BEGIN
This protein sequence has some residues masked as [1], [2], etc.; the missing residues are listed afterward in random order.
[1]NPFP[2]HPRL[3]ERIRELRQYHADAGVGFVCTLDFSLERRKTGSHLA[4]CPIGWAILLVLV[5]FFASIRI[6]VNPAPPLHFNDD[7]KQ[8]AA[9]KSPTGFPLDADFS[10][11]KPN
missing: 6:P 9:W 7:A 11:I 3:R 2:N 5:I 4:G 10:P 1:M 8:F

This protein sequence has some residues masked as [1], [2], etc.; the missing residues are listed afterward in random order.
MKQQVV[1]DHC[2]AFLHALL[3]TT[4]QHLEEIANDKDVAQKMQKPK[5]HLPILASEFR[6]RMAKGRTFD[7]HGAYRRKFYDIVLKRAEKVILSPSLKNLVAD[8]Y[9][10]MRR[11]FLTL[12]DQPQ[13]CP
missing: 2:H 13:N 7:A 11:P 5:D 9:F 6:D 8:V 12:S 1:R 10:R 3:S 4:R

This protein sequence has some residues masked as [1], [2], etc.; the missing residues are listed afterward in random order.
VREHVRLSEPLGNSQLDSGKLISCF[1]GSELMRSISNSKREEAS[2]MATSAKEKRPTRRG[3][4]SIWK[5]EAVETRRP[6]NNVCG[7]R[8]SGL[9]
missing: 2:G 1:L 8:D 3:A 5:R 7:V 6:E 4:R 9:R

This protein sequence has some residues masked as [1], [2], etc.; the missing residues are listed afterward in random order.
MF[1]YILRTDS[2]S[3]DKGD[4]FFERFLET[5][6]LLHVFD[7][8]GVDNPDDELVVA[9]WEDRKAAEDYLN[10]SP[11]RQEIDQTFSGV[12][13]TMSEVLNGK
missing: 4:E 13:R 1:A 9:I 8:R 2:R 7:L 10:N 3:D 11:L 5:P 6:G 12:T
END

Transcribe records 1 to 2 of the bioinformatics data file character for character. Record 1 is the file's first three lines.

This protein sequence has some residues masked as [1], [2], etc.; the missing residues are listed afterward in random order.
[1]NPFP[2]HPRL[3]ERIRELRQYHADAGVGFVCTLDFSLERRKTGSHLA[4]CPIGWAILLVLV[5]FFASIRI[6]VNPAPPLHFNDD[7]KQ[8]AA[9]KSPTGFPLDADFS[10][11]KPN
missing: 6:P 9:W 7:A 11:I 3:R 2:N 5:I 4:G 10:P 1:M 8:F

This protein sequence has some residues masked as [1], [2], etc.; the missing residues are listed afterward in random order.
MKQQVV[1]DHC[2]AFLHALL[3]TT[4]QHLEEIANDKDVAQKMQKPK[5]HLPILASEFR[6]RMAKGRTFD[7]HGAYRRKFYDIVLKRAEKVILSPSLKNLVAD[8]Y[9][10]MRR[11]FLTL[12]DQPQ[13]CP
missing: 2:H 13:N 7:A 11:P 5:D 9:F 6:D 8:V 12:S 1:R 10:R 3:S 4:R